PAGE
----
Dogs that eat poo can be one of the most distressing and frustrating of behaviour issues.  However, although disgusting and anti-social for us humans, coprophagia is normal dog behaviour. The fact is, for many dogs poo is just another food source.

It is thought the ability to eat poo might be a hardwired remnant of ancestral wolf behaviour, where faeces of the young, old or maimed would be eaten by other pack members to stop parasite infestation in the den. In addition, dogs probably evolved alongside mankind precisely because human food waste and faeces presented an easy source of nourishment. In some cultures puppies are still used as ‘baby wipes’, licking bottoms clean! Studies even show that dogs prefer ‘fresh’ faeces; poo more than two days old is less likely to be consumed, probably because it harbours a greater parasite load.

There are various reasons where and why dogs learn to eat poo. Some pups learn in the nest by copying their mother. Whelping bitches are hardwired to eat puppy poo, to keep the nest clean and remove scents that might attract predators. Other pups see their owners handling and disposing of dog poo and become overly interested – a good reason to conduct clean-ups with minimum fuss.  Dogs punished for housetraining accidents may even learn to eat the evidence! Dogs can be attracted by the scent of their own poo, or that of other dogs and animals, and learn to enjoy the experience of eating it. Bored dogs will enjoy hunting for poo, it taps into instinctive scavenging behaviour, with a free ‘snack’ thrown in. Finally, it is thought that dogs on overly processed diets eat poo to try to compensate for missing enzymes and nutrients. This is especially true for dogs with underlying medical issues that cause malabsorption, or that have a parasite infection. Accordingly, a thorough vet check should always be the starting point for managing a poo eating hound.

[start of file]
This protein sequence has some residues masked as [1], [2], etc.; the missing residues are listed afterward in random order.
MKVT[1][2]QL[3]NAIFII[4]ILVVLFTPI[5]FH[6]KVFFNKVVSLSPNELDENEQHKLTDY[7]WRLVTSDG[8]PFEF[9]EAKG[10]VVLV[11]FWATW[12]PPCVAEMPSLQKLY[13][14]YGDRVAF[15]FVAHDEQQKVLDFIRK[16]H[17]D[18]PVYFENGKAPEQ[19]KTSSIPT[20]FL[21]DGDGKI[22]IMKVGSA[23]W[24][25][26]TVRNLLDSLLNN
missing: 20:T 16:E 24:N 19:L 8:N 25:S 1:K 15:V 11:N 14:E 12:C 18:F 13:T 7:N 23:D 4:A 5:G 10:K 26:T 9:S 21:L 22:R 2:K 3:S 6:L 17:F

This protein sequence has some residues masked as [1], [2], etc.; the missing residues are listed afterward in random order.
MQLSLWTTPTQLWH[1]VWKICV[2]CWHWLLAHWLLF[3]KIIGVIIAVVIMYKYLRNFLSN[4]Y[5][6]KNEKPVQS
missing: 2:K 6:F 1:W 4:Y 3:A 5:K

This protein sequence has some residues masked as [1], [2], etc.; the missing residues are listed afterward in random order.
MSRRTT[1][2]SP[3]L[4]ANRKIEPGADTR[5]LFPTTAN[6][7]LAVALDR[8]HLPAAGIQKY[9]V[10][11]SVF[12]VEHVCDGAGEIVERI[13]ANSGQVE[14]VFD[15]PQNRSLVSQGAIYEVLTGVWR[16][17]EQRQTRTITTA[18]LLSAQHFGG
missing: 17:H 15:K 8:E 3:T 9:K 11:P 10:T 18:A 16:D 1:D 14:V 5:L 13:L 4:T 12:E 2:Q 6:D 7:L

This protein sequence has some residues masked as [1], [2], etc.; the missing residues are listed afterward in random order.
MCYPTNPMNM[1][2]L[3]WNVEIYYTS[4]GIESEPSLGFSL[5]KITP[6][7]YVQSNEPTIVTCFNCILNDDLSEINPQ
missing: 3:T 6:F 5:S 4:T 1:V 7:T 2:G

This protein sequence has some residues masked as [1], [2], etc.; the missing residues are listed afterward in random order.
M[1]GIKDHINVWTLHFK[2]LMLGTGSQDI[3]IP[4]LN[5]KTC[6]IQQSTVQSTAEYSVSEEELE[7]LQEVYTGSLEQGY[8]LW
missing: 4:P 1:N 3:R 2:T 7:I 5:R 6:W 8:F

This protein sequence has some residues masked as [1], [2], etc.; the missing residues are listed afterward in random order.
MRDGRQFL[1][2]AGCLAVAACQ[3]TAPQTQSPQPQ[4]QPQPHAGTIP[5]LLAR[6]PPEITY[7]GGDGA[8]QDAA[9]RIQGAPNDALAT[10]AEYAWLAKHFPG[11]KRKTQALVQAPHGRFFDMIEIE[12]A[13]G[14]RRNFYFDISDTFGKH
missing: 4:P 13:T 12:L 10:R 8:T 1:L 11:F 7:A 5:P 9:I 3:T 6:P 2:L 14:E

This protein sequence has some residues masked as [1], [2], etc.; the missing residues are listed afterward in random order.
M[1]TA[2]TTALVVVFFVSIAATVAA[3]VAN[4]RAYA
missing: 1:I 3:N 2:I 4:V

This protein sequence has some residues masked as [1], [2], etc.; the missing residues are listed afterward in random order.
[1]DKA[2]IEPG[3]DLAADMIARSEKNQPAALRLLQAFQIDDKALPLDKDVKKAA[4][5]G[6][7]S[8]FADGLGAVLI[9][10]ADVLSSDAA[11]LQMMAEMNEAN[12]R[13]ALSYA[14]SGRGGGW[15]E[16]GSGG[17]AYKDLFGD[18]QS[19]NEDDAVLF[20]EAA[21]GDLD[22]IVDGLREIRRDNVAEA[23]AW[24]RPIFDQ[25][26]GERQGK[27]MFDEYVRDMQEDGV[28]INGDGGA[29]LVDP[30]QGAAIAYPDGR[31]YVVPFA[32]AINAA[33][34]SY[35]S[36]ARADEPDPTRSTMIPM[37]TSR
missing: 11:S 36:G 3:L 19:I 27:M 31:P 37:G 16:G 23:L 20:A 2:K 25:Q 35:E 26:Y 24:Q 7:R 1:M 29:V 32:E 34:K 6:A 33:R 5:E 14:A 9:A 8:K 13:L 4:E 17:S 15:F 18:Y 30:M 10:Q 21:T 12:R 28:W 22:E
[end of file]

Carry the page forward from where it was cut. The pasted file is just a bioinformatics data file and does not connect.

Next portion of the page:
Once the problem is triggered the owner’s reactions can be key in maintaining the behaviour. Attention seeking is a major component and owners that get angry, shriek in disgust or attempt to shoo the dog away, teach the dog that eating poo gets owner attention. For many dogs any attention, positive or negative, is desirable.

If your dog has a long-standing poo eating issue you are best to get expert help but here are a few pointers.

  • Check with your vet to exclude physical or diet-related reasons for your dog’s behaviour. A change of diet may help.
  • If your dog only eats his own poo, consider if this is a housetraining issue. Taking him back to puppy basics may help- especially if you became cross with your puppy for having accidents.
  • Evidence suggests taste deterrents or punishment are not effective.
  • Teach your dog a solid ‘leave’. Start to teach ‘leave’ against increasingly valuable food sources, eventually including poo.
  • Clear your garden of poo, including cat poo, ahead of your dog going out, each and every time.
  • If you have a cat that uses a litter tray ensure your dog does not have access to it.
  • Stay calm. Emotional owner responses intensify the issue.
  • Don’t chase your dog, chasing becomes part of an attention seeking game. At the very least, he’ll probably try to eat the poo more quickly.
  • Out in the park, have your dog on a long line to help break the habit of foraging for poo. Keep your dog focussed on you with games and appropriate reward.
  • Could your dog be bored? Does he have enough in the way of ‘thinking’ activities?

Leonie St Clair |